At River Pools, we used two speed pumps for years with great success. They are quite a bit more expensive to purchase than single speed pumps and last the same amount of time, which is typically 3-8 years. On average, a two-speed pump will save about 50%-70% on energy cost compared to a one-speed pump.
Two-speed pool pumps are more energy-efficient than a single-speed pump, and work best on pools with water features. They run at two fixed speeds, high and low, and require a separate device such as an automation system to adjust between the two speeds.
A Worthwhile Investment
Even at a higher initial cost than single-speed pumps, the best variable speed pumps are the superior investment because they offer prolonged filtration, more water turnover, and lengthier sanitation durations. These benefits make it easier to maintain your pool.
When compared to single speed, or even two-speed pumps, variable speed pumps are definitely more expensive. The shock of the initial price goes away quickly when you compare the operating costs of the various options. A variable speed pump will easily pay for itself in electricity savings over its lifetime.
Dual speed pumps can be run at a lower speed, however they still run at the same amount of amperage, where as a variable speed pump can run at a lower speed and use less energy. It does this by using a permanent magnetic motor similar to the ones found on today's hybrid cars.
On average, pool pumps last eight to 12 years before needing replacement. Over time, it's normal for pool parts to begin to wear down. In addition, swimming pool technology has come a long way in the last decade.
However, it is important to note that a variable speed pool pump should ideally be running 24 hours a day to ensure proper and optimal water circulation.
If you are running your pool pump to filter and turn your water over, we recommend using the middle and lower speed settings. For example, for the first few days, you might run the pump at 2500 RPMs to see what your pool looks like. Next, you might dial it down to 1600 RPMs.
With a variable speed pump a pool owner can circulate their water at lower flow rates for a more prolonged period of the day without added energy consumption. This study by the National Renewable Energy Laboratory confirms that variable speed pumps are significantly more energy efficient than single speed pumps.
A Two-Speed pump is a variation of the single speed pump, in that they both use what's known as an induction style motor. The difference is that a two-speed pump has a low speed option, which is far more efficient than running the pump on high speed all the time. If you're wondering when to run the pump on high vs.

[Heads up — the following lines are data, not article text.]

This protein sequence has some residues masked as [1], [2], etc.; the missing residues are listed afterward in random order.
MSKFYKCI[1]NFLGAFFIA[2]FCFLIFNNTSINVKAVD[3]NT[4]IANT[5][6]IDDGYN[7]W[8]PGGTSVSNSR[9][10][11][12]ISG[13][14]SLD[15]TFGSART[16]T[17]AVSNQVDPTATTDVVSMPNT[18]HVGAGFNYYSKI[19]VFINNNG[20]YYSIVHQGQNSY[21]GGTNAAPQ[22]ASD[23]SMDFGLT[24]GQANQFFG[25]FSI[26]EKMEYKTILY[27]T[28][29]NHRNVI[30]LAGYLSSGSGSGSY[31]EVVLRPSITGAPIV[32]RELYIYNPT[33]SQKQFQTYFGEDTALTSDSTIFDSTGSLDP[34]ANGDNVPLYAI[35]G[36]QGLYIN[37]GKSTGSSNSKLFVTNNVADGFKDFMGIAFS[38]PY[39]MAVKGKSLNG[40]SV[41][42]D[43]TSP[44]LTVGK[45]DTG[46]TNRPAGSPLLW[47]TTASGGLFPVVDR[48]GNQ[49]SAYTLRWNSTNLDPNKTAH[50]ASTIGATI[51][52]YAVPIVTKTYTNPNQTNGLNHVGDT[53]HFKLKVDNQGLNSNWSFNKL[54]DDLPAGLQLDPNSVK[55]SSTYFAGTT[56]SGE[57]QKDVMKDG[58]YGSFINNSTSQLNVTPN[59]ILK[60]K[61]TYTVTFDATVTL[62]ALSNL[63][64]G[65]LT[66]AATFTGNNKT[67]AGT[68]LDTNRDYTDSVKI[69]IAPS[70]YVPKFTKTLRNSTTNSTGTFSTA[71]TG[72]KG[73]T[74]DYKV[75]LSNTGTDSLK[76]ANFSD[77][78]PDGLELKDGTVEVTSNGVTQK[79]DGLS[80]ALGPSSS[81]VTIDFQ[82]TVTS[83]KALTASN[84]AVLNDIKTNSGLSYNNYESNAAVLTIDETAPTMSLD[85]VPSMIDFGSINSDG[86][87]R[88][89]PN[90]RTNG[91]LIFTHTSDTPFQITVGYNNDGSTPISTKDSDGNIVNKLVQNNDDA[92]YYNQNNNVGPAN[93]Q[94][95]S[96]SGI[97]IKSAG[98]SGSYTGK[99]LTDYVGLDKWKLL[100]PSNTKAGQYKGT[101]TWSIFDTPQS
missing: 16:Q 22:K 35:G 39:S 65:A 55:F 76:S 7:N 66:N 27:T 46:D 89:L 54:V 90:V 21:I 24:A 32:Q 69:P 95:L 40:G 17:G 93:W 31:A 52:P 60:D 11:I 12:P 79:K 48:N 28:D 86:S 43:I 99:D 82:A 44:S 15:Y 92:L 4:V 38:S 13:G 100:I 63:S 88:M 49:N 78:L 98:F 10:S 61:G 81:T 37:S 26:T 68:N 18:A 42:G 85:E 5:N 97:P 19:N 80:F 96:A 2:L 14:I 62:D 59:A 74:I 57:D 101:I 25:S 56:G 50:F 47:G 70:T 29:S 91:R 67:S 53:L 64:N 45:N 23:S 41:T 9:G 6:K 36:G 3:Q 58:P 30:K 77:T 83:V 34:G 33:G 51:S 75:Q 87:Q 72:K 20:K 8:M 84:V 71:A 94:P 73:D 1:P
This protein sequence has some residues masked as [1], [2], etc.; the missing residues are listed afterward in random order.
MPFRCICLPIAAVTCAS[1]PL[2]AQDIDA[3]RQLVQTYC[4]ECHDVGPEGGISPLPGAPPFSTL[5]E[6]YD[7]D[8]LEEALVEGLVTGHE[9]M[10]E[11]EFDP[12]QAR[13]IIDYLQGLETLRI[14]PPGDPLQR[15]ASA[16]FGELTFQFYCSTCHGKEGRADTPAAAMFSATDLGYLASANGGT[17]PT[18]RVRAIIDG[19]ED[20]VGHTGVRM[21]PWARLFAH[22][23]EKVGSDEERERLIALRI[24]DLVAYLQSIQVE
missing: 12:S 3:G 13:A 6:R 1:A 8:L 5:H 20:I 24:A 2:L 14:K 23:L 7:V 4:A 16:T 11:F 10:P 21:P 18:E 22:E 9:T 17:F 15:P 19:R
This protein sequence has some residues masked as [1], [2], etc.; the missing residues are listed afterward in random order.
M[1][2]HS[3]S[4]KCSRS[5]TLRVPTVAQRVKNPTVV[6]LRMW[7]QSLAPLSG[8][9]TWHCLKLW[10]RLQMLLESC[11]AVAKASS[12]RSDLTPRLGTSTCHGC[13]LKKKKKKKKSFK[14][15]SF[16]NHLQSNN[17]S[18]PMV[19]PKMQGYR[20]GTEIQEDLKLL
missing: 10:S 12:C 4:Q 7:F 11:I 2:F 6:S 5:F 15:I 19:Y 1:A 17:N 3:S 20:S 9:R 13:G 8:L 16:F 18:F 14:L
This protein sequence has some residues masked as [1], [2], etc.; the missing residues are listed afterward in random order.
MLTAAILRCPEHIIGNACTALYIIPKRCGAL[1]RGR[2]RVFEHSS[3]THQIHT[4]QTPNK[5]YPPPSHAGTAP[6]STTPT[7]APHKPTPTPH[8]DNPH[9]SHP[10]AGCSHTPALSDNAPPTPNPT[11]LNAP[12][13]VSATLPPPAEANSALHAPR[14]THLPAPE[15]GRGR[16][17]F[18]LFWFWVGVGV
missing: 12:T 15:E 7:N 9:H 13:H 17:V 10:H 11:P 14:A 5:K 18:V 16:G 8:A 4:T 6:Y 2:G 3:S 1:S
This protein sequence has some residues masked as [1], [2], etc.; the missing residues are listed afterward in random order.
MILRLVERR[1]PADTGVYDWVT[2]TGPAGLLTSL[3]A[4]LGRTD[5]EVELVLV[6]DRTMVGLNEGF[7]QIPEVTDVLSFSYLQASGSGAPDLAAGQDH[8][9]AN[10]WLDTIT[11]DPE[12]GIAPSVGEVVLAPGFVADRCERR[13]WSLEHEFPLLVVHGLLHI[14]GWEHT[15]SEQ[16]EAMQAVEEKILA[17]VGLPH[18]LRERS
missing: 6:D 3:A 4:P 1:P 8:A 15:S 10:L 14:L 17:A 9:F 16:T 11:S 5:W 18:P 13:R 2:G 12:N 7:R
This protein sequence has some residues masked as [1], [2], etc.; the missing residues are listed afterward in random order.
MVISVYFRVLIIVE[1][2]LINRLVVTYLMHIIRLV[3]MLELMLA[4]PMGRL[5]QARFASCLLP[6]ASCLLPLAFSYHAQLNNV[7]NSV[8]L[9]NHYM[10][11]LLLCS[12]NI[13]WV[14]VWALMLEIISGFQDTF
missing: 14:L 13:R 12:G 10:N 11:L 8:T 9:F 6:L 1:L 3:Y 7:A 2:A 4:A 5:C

For a relatively small investment, a variable speed pool pump can reduce pool pump energy use by 50% to 75%. The majority of the savings is derived from a variable speed pump's ability to reduce the rpm of the motor, thus reducing energy use.
Energy efficient pool pumps are a great way to save money on your home's energy costs. If you're considering a new pool or renovating your old one, it's important to look towards long-term costs, rather than short-term payments. Your wallet and the environment will thank you in the long run.
No matter what size pump you are using, running it at lower speeds saves energy – and money. For example, you could run your variable or two speed pump twice as long as you normally would on its higher speeds and still save money.
If your pool is in constant use, you may need to run the pump for up to eight hours per day, frequently checking the water clarity and chemical balance. Using a smaller pump for fewer hours per day is effective and will drastically reduce your electricity bill.
The size of your pool, the efficiency of your pump and filter, and how dirty your pool is are just some of the factors you need to consider. Nevertheless, most pool cleaning professionals would advise against running a pool pump for more than 8 hours a day.
Running the pump at night should only be when you are doing a major chemical treatment such as algae clean-up. Your pool is more vulnerable during the day, plants don't grow at night the way they do during the day–that's true of ALL plants including Algae.
You cannot run your pool pump every other day because the standing water can pose a health risk as it can quickly accumulate bacteria and fungi. It is crucial to run the pump every day for 8 hours (in one or multiple sessions), so the entirety of the pool's contents run through the filter once.
One very important rule to remember: Just because pool water is clear doesn't mean it is sanitary or in proper chemical balance. Depending on the size of your pool, we still recommend the pump run 8-10 hours per day during the hottest summer months and at least 6 hours per day during the winter months.
TriStar® VS variable speed pool pumps are the most energy efficient on the market, according to EPA ENERGY STAR 3rd party testing data. Saving pool owners up to 90% on energy costs, they are specifically designed to replace most single speed pool pumps.
On average, you should run your pool pump around 6-8 hours per day during winter and 10-12 hours per day during summer. Note that you need to run your pool pump longer during summer because algae grow more in warm temperatures.
The maximum flow into the pump will be 73 gallons per minute for each intake line. The maximum flow into the pump is 42 gallons per minute for each 1.5 inch intake line.
Let's start with an unpopular and incredible statement: A typical size residential pool can be circulated effectively with a 1 HP pump.
Pool pumps and filters are a crucial part of any pool. They keep the water clear, clean, and free from bacteria. Most people don't know that you can get pumps and filters that are too big for your pool. It's important to understand that a bigger pump and filter doesn't mean better performance.